Ergonomics (or human factors) has been defined as the application of scientific information concerning objects, systems, and environment for human use (International Ergonomics Association, 2007). Ergonomics is commonly thought of in terms of how companies design tasks and work areas to maximize the efficiency and quality of their employees' work. However, ergonomics comes into everything which involves people and technology and largely concerns the physical and cognitive interactions between people and their respective creations. Helander (1997) specified three important targets for ergonomics design activity: to improve (1) safety; (2) productivity; and (3) operator satisfaction. It is important to note that the targets for ergonomics design are constantly evolving and what Helander stated now more than a decade ago may already seem outdated to many, yet unattainable to others. To understand the changes that are rapidly occurring in this evolving area of science, it is important, first, to briefly look back at the tremendous progress and change of focus that occurred in work and work design over the past century and especially recent decades.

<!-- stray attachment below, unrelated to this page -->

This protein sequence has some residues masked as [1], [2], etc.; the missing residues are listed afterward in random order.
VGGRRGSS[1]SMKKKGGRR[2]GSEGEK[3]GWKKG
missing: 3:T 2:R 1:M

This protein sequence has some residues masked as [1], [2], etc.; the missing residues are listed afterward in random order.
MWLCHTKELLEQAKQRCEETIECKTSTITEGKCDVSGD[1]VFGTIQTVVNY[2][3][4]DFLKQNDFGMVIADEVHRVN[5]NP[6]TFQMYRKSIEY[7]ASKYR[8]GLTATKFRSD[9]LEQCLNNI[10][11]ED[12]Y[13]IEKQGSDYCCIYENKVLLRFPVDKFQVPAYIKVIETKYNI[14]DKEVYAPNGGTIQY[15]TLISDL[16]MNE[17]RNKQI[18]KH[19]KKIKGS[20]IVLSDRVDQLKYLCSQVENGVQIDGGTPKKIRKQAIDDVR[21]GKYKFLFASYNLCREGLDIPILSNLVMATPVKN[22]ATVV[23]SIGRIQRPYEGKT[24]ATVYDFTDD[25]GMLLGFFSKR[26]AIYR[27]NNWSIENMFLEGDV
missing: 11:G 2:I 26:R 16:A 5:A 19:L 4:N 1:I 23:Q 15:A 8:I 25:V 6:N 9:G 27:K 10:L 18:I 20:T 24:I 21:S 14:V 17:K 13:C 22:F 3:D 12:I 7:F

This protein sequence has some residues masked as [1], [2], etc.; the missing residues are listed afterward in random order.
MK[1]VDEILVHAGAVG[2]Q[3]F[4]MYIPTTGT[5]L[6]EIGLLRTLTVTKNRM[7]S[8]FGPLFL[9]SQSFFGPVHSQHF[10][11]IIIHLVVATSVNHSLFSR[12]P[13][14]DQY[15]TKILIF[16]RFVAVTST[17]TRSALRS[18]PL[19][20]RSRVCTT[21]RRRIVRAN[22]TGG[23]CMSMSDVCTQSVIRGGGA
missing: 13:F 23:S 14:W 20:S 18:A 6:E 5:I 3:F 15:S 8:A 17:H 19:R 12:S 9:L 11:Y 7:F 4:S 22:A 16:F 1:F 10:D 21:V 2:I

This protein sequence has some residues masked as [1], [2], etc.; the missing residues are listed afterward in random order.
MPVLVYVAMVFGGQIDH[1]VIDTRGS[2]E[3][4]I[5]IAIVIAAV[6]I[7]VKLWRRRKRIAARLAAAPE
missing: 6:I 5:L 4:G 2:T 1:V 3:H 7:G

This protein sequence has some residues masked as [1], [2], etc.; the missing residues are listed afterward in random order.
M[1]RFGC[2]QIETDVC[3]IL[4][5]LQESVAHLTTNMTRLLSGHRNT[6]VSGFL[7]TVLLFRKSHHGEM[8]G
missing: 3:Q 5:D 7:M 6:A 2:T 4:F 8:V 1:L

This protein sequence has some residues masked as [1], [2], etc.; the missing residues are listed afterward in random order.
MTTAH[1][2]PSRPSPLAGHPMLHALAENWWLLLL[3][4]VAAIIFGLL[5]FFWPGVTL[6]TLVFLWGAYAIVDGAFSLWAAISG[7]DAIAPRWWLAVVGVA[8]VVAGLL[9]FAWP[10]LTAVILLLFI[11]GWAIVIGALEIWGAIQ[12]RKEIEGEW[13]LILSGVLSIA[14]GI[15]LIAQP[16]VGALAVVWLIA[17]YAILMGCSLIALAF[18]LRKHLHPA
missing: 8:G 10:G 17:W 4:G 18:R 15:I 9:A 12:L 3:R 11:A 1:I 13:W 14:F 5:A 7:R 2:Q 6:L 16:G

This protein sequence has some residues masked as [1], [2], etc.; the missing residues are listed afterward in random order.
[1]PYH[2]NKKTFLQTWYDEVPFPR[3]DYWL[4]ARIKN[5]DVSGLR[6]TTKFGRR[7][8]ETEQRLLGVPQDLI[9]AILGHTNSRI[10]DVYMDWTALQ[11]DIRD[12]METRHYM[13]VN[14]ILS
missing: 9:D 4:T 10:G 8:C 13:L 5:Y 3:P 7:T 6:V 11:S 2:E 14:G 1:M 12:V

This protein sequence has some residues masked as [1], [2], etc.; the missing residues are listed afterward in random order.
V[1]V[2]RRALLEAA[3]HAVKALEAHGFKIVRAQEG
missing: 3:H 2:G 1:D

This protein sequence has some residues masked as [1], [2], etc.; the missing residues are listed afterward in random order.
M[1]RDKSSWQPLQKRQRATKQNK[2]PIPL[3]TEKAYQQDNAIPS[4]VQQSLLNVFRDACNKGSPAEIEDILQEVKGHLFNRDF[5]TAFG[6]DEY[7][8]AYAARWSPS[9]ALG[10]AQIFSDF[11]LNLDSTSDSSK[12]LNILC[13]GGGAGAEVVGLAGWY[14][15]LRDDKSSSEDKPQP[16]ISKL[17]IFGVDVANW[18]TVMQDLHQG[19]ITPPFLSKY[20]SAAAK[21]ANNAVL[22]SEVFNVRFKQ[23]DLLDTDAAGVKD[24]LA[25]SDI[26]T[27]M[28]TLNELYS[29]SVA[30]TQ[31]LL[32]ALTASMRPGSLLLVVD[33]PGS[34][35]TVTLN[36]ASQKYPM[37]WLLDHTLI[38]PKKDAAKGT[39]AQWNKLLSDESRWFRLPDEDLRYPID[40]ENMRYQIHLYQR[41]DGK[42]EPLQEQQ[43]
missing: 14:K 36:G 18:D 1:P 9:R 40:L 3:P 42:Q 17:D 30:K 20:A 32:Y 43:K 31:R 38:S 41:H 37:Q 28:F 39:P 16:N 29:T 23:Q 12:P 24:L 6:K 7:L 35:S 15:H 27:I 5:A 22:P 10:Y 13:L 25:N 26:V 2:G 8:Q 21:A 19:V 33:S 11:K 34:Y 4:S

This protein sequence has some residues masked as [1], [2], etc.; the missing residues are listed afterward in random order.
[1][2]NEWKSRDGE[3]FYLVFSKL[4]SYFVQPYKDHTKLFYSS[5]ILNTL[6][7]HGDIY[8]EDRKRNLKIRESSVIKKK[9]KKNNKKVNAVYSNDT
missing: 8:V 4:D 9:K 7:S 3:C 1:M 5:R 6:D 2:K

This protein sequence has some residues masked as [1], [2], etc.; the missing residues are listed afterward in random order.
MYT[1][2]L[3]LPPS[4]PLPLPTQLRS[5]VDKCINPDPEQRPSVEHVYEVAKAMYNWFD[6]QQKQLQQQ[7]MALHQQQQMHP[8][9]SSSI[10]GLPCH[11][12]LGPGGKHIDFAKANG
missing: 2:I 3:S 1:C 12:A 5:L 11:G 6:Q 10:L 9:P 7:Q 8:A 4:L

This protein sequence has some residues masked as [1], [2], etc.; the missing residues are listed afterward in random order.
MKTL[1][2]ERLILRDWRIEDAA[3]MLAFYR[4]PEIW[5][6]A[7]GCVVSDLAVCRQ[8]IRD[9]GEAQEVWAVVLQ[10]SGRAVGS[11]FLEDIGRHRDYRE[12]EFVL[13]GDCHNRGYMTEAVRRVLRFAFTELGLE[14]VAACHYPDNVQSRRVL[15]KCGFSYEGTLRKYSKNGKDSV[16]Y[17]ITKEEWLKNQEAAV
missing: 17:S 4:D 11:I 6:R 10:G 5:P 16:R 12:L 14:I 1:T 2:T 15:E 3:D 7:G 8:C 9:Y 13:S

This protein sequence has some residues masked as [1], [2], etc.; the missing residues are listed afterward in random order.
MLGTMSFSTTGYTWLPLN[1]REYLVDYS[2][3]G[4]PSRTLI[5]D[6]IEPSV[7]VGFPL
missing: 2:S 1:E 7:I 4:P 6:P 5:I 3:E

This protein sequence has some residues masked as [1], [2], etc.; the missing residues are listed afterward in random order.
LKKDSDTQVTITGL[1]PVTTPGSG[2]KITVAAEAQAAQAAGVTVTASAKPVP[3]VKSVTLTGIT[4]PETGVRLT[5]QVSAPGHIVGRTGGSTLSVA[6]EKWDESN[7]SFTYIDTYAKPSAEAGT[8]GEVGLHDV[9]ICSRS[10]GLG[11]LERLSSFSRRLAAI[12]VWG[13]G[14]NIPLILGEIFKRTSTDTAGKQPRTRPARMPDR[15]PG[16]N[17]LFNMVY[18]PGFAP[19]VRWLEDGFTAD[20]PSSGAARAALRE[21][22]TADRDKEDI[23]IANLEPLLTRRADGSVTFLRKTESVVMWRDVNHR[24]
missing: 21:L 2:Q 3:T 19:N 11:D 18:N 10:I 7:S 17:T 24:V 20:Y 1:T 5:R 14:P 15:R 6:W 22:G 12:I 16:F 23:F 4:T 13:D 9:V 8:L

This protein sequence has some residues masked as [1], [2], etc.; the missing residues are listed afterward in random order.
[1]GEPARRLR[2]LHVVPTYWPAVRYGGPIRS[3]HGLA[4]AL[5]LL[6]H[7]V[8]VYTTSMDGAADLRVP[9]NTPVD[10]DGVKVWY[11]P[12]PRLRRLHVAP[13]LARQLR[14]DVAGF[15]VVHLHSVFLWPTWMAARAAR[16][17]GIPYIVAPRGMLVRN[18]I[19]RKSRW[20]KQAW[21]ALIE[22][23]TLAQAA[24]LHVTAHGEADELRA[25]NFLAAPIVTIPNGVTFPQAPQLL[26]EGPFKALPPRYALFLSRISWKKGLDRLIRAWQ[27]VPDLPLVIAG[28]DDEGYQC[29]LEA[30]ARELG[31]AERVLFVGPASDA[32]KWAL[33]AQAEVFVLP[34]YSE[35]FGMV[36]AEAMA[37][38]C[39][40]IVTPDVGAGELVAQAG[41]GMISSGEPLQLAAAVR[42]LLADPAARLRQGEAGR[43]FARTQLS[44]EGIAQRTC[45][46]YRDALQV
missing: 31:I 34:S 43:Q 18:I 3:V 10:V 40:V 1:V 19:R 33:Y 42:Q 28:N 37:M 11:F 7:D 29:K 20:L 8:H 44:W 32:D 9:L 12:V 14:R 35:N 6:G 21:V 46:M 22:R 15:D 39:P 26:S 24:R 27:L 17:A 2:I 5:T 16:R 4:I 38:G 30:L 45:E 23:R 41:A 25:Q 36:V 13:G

Trends in ergonomics
Prior to the Industrial Revolution, it is the work of two individuals, Ramazzinni and Jastrzebowski, that is almost alone in being solely directed to the study of work design and ergonomics. Bernardino Ramazzinni was an Italian physician (1633–1714) who, based on his medical practice and experience, wrote what is considered to be the first report on work-related complaints.